Climate change was the gas that lit the Syrian Revolution

The link between climate change and violent conflict has been thrown about often, but a recent study is the first to support this hypothesis with qualitative evidence. US researchers found that widespread droughts and increased temperatures amplified an already heightened state of unrest in Syria, which may have triggered the civil war still raging on today.

The world’s first image of light as both a particle and a wave

We see light every day, and yet, we don’t truly understand it; it’s either a particle or a wave, or both at the same time… and we don’t really know why. Now, for the first time, researchers have captured an image of light behaving as a particle and a wave at the same time.

Bribed Climate-Skeptic Scientist Move on the Defensive

A week ago, we were telling you about Wei-Hock Soon, an aerospace engineer turned climate scientist; mister Soon, known as “Willie”, is one of the most well known and quoted climate change deniers – he’s also one of the only climate change deniers. This week…

ISS Astronauts Successfully Complete Five-Hour Spacewalk

There’s something so eerily exciting about spacewalks… the idea of walking into outer space with only a cable connection you to a ship rotating at 7 km/s some 400 km above the Earth is just… out of this world – literally! Now, two astronauts have completed ISS upgrades is what can only be described as a picture perfect spacewalk. This entire spacewalk took one hour less than planned for.

Eating disorder therapy largely ignored for men

It’s not just women who are concerned with their bodies and eating disorders, it’s men too. This might seem obvious, but a study found that despite eating disorders are very common among men, these receive little attention or are treated less seriously than women.

U.S. Parents Pressure Doctors to Alter Vaccine Schedules – and the Doctors Cave

In any given month, the vast majority of physicians treating children in the US (93%) receive at least one request to delay child vaccination; many of them (37%) often or always honor the request, despite putting the kids at a needless risk for disease and favoring potential outbreaks of diseases such as measles.

The smallest lifeform imaged:150,000 cells could fit onto the tip of a human hair

US researchers have imaged for the first time ultra-small bacteria, whose existence has been debatable for the past couple of decades. Now, these tiny bacteria have been confirmed after samples coming from groundwater were analyzed with state of the art techniques. Very little is know about these enigmatic creatures, but it’s believed they play an important role in microbial ecosystems, despite their tiny cells harbor limited resources. The cells have an average volume of 0.009 cubic microns (one micron is one millionth of a meter). About 150 of these bacteria could fit inside an Escherichia coli cell and more than 150,000 cells could fit onto the tip of a human hair.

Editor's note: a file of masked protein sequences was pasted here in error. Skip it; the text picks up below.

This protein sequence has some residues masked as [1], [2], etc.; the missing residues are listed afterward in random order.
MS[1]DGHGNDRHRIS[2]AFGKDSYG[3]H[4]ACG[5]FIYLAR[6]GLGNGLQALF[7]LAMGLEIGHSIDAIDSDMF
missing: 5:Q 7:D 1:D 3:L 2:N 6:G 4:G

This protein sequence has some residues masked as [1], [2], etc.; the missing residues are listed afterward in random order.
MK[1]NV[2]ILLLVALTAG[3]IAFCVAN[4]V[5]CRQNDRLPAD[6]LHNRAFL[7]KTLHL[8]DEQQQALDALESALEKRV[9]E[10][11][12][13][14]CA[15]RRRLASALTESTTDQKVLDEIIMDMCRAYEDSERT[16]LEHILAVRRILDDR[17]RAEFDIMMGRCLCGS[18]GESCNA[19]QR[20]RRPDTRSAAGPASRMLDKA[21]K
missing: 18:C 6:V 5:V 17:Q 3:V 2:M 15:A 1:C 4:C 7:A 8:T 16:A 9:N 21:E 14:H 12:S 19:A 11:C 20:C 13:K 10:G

8,000 Year Old Wheat Found in UK, 2,000 Years Before They Started Growing it

According to a new study, ancient hunter-gatherer Britons imported wheat from mainland Europe, showing a surprising level of sophistication for such an old population.

How Dinosaurs could help us fight Malnutrition

Who doesn’t love dinosaurs? Well sure, there’s these guys, but rational people love dinosaurs, right? Well, Nathan Myhrvold, an inventor and Microsoft’s former CEO sure does, and he believes that dinosaurs might actually help us fight malnutrition. Here’s how:

Too much of a good thing: Emperor penguins were almost killed of by the Ice Age

They like freezing conditions, but the Emperor penguins struggled during the last Ice Age, a new study concluded. In fact, if they hadn’t been able to change their breeding habits and even their genetic make-up, they might have not survived.

Scientists create the perfect music for cats

We all know how therapeutic and soothing (or on the contrary, motivating) music can be; and we all know that different people like different types of music… so it seems safe to say that different animals also like different types of music. Now, a joint team of scientists and musicians believe they found how to compose the purr-fect music for animals, including monkeys and cats.